In the opening section of the book, Donoghue summarizes the aspects of literature that he cares about as a reader and teacher: "aesthetic finesse, beauty, eloquence, style, form, imagination, fiction, the architecture of a sentence, the bearing of rhyme, pleasure, 'how to do things with words.'" As a professor, he says that it has become more difficult nowadays to get students to see that these aspects are interesting and valuable. Donoghue believes passionately that literature is too often read, and expected to be read, in our age as a reflection of writers’ prejudices and the historical and political currents of the world in which it was written. Something vital, something truly life-enhancing risks, being lost in this view, in Donoghue’s mind. The truly vital, the truly life-enhancing, are found, for Donoghue, in the idea that literary eloquence is like dancing:

The dancing of speech is eloquence: the aim of a dance is not to get from one part of the village green or the stage to another, it is to create and embody yet another form of life beyond the already known forms of it. In dancing, the dancers enjoy the certitude of being alive in their bodies. That is eloquence.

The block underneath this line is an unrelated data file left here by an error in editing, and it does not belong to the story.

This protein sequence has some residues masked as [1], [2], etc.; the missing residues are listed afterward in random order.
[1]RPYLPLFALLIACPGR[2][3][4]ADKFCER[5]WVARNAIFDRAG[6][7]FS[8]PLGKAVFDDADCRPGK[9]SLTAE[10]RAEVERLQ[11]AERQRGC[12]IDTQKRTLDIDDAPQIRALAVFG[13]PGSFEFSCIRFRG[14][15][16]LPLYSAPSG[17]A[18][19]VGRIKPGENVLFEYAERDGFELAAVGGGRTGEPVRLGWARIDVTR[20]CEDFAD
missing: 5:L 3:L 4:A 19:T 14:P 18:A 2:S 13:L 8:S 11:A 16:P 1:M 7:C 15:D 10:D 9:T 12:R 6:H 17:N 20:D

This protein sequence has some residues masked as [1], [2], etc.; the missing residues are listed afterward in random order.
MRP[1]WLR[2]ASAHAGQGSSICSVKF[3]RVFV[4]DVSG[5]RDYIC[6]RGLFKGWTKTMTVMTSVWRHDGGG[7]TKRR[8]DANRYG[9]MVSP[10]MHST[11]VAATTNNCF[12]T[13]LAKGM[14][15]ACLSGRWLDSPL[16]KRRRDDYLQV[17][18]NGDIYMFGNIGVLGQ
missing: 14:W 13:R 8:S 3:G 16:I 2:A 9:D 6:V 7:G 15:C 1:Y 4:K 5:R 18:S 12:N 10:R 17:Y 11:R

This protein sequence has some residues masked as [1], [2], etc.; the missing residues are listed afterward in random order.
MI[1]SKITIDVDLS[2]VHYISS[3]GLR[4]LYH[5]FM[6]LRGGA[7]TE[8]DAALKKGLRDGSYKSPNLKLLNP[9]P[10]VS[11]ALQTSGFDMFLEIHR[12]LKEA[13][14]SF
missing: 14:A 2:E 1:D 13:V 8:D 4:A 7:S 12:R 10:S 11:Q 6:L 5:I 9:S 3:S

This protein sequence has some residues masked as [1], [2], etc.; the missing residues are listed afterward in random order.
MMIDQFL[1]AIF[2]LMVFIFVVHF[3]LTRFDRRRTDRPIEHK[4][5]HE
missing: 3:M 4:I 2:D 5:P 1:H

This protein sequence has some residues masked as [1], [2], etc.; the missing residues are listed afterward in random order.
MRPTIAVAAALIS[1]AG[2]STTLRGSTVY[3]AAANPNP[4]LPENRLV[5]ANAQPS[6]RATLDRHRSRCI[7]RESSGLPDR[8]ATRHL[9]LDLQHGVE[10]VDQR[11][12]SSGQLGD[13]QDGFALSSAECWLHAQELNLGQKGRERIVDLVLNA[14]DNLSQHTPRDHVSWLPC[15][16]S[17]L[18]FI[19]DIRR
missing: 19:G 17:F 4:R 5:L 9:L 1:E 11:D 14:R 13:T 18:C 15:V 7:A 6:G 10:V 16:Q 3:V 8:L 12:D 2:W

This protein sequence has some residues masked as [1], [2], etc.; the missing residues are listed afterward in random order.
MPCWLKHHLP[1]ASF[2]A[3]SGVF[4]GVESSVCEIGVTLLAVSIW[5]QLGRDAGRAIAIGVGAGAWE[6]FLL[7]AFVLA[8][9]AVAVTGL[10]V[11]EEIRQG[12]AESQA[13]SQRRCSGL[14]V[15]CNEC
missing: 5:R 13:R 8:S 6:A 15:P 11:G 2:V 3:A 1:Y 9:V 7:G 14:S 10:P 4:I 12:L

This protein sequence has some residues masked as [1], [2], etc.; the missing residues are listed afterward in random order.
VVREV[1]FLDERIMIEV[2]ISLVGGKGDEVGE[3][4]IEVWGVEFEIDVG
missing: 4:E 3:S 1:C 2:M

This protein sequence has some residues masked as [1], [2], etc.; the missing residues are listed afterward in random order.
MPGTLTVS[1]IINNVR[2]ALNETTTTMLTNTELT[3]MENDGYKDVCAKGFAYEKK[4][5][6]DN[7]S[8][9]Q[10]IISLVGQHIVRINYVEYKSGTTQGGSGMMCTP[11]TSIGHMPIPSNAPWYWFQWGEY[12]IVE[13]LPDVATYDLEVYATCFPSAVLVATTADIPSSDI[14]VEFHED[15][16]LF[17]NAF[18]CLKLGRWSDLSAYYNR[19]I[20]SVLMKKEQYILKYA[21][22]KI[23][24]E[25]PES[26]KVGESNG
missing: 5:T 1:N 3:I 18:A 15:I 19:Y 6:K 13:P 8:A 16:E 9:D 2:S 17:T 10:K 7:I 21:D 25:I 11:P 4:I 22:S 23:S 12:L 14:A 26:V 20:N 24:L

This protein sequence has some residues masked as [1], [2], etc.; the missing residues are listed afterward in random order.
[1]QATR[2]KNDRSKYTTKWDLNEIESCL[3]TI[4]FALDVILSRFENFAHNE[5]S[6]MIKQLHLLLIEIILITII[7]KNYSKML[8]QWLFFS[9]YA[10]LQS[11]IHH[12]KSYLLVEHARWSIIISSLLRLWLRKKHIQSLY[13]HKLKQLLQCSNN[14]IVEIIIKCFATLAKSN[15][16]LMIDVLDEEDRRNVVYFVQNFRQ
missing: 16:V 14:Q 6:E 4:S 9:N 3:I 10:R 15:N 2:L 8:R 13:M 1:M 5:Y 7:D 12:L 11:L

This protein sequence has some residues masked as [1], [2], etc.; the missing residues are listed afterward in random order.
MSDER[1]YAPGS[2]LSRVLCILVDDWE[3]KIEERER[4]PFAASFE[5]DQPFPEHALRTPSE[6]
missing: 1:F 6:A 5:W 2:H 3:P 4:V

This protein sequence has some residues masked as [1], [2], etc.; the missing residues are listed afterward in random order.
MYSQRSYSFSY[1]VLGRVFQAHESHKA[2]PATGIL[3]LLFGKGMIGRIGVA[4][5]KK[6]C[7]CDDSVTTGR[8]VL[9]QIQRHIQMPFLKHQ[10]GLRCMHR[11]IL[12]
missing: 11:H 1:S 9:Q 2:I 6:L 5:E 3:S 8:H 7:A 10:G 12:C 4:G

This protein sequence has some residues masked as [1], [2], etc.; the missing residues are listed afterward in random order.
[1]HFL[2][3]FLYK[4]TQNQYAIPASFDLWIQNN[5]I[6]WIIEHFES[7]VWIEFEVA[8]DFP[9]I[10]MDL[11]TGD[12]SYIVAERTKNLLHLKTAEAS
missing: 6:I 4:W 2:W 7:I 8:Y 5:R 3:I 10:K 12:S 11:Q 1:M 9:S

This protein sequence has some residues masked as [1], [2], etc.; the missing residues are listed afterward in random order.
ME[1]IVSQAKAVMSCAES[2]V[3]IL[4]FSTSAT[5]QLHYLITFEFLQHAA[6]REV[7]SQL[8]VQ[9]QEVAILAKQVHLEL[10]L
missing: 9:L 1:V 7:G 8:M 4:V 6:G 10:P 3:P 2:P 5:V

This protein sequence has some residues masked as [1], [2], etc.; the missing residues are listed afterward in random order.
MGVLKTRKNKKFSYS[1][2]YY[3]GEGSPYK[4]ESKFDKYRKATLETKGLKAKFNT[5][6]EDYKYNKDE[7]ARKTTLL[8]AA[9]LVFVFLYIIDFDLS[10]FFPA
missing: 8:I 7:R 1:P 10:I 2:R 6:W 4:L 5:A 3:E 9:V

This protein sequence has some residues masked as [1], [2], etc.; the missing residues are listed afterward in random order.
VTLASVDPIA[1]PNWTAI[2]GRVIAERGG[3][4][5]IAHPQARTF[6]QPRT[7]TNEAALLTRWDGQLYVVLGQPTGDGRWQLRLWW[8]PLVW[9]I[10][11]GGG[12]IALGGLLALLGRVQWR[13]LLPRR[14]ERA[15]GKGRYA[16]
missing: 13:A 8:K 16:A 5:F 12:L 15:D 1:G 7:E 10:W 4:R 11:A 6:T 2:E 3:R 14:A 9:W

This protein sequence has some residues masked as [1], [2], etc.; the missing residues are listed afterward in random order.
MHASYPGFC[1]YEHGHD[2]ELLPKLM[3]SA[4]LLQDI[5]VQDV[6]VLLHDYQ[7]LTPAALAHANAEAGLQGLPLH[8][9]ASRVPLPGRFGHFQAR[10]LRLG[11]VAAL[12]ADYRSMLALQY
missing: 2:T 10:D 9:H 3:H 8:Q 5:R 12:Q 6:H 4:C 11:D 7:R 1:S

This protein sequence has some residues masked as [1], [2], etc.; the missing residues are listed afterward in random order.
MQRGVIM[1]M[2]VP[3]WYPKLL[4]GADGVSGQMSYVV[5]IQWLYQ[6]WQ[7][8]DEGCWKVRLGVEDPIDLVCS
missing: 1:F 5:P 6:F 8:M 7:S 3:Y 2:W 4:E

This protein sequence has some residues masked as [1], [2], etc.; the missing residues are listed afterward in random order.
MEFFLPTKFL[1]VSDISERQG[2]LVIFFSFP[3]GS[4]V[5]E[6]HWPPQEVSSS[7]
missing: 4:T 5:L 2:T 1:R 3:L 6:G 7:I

What does this analogy amount to? What is the literal activity involved with the making of literature that writers “enjoy”? And what do readers literally enjoy in reading literature? Donoghue doesn’t make this clear. As such, this clichéd analogy is inapt and pretentious (as common as it has become). Donoghue thinks that literature is eloquent when it is at its “most irreducible, when it is most utterly itself.” Unwilling to define such blather, it is at this point that Donoghue goes further and asserts an absolute distinction between the “merely” practical business of rhetoric and the aesthetic charm of eloquence: